The impact of employment on housing prices: Detailed evidence from FDI in Ireland
Kerri Agnew and
Ronan C. Lyons
Regional Science and Urban Economics, 2018, vol. 70, issue C, 174-189
Access to employment is one of the most valuable amenities offered by cities. In urban economics, this is the principal driver of the bid-rent gradient and is a key determinant of housing prices and land values. However, little is known about the causal effect of employment on housing prices, due to the problem of identification. This study presents the first causal estimates of employment changes on housing prices, both sales and rental. It does this by using a purpose-built spatially granular dataset of 1.4 million housing prices and FDI employment, covering Ireland 2007–2013. Identification rests on a combination of rich spatio-temporal variation due to the abundance of FDI in Ireland, a rich set of location controls and an inelastic housing supply in the period covered. The main results show that 1–2 years after 1000 extra jobs have been created, monthly rents in nearby properties will be between 0.5% and 1% higher. The effect on prices is at least 2% but less consistent across specifications. On average, net job creation in export-oriented FDI firms 2009–2013 added roughly €48 million to the stock of wealth of owner occupied real estate and €8 million to the stock of wealth of the rental sector. We also estimate that the aggregate effect of the stock of FDI jobs in 2013 on Irish housing prices is €440 million, or just over 1%.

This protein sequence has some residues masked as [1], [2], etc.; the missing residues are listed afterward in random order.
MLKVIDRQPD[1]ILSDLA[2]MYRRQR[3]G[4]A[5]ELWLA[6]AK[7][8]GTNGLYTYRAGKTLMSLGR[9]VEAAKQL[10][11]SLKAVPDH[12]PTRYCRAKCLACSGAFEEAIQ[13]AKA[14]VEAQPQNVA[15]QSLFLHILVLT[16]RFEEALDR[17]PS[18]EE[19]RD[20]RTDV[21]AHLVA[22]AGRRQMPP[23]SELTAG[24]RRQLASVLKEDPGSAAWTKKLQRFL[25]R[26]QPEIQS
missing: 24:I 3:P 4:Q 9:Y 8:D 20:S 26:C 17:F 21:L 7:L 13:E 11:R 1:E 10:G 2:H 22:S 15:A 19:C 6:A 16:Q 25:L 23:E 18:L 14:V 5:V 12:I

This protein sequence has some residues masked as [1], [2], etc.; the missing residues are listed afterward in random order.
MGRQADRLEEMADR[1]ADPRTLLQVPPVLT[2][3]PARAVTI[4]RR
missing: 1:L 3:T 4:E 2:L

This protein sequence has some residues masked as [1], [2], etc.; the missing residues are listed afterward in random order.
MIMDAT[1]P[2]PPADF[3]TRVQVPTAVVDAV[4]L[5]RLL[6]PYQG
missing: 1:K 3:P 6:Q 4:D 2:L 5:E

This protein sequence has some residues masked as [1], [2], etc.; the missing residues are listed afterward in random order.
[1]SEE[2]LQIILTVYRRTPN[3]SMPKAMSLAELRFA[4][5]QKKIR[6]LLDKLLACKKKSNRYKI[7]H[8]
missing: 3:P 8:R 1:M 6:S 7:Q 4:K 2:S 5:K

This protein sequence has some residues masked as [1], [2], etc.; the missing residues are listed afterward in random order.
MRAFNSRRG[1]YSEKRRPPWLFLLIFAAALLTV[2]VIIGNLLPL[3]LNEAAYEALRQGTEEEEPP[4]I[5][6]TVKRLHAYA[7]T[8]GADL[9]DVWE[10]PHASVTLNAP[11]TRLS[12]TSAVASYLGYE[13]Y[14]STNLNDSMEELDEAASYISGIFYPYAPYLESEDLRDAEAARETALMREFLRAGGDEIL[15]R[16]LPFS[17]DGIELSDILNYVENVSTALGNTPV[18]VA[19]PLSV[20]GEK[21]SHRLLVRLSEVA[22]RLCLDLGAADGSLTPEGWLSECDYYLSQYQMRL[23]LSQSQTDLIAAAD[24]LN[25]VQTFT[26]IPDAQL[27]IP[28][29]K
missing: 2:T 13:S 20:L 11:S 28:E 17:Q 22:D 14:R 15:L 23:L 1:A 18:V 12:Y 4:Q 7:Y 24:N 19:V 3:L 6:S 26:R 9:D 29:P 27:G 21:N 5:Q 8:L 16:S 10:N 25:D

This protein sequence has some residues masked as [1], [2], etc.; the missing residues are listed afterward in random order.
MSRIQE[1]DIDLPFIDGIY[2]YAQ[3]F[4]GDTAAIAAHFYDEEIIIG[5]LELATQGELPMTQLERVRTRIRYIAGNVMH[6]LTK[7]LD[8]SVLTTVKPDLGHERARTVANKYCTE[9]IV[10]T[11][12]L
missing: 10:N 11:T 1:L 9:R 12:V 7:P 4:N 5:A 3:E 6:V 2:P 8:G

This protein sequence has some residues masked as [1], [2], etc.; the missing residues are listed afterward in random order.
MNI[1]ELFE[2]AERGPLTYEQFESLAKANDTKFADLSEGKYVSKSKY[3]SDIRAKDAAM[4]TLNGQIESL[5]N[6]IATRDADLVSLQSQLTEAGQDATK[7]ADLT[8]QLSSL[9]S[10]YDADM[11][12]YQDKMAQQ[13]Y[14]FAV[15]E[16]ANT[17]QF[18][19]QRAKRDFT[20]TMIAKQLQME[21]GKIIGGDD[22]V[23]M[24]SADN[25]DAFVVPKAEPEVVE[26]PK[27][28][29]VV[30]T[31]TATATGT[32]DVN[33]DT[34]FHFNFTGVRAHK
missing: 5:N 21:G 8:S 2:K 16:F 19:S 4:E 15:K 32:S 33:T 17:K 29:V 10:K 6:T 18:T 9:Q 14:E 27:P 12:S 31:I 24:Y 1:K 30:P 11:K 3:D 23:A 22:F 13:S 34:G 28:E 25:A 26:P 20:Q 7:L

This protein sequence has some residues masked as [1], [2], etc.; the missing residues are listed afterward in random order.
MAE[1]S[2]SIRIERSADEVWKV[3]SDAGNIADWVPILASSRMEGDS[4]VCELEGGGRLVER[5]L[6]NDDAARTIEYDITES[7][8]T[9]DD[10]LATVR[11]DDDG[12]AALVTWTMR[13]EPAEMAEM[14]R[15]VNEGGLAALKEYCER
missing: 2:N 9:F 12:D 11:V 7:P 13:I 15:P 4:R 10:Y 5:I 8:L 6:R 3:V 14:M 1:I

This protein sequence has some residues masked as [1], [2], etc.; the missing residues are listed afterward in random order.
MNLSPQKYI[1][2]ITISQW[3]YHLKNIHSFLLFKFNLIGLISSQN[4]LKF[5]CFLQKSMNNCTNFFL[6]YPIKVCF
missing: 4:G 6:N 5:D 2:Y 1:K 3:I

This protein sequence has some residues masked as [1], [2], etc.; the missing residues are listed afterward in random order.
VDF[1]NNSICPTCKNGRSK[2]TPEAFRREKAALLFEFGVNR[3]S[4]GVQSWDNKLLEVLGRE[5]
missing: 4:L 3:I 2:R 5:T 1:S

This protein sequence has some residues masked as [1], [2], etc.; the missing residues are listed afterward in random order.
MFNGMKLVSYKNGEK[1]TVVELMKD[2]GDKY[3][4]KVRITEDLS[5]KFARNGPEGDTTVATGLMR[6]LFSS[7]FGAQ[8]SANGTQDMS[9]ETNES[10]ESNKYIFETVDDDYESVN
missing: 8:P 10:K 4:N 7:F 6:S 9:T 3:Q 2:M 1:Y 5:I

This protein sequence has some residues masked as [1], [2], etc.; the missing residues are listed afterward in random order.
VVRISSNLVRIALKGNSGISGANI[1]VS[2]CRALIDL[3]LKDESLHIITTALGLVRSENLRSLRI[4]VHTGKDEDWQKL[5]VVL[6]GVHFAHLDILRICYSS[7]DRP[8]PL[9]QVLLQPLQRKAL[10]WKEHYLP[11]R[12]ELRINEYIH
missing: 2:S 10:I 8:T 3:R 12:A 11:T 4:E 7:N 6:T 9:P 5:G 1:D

Keywords: Housing prices; Employment; Foreign direct investment; Ireland; Hedonic regression (search for similar items in EconPapers)
JEL-codes: R10 R21 F23 (search for similar items in EconPapers)
References: Add references at CitEc
Citations Track citations by RSS feed
Downloads: (external link)
Full text for ScienceDirect subscribers only
Working Paper: The Impact of Employment on Housing Prices: Detailed Evidence from FDI in Ireland (2017)
This item may be available elsewhere in EconPapers: Search for items with the same title.
Export reference: BibTeX
RIS (EndNote, ProCite, RefMan)
Persistent link: https://EconPapers.repec.org/RePEc:eee:regeco:v:70:y:2018:i:c:p:174-189
Access Statistics for this article
Regional Science and Urban Economics is currently edited by D.P McMillen and Y. Zenou
More articles in Regional Science and Urban Economics from Elsevier
Bibliographic data for series maintained by Dana Niculescu ().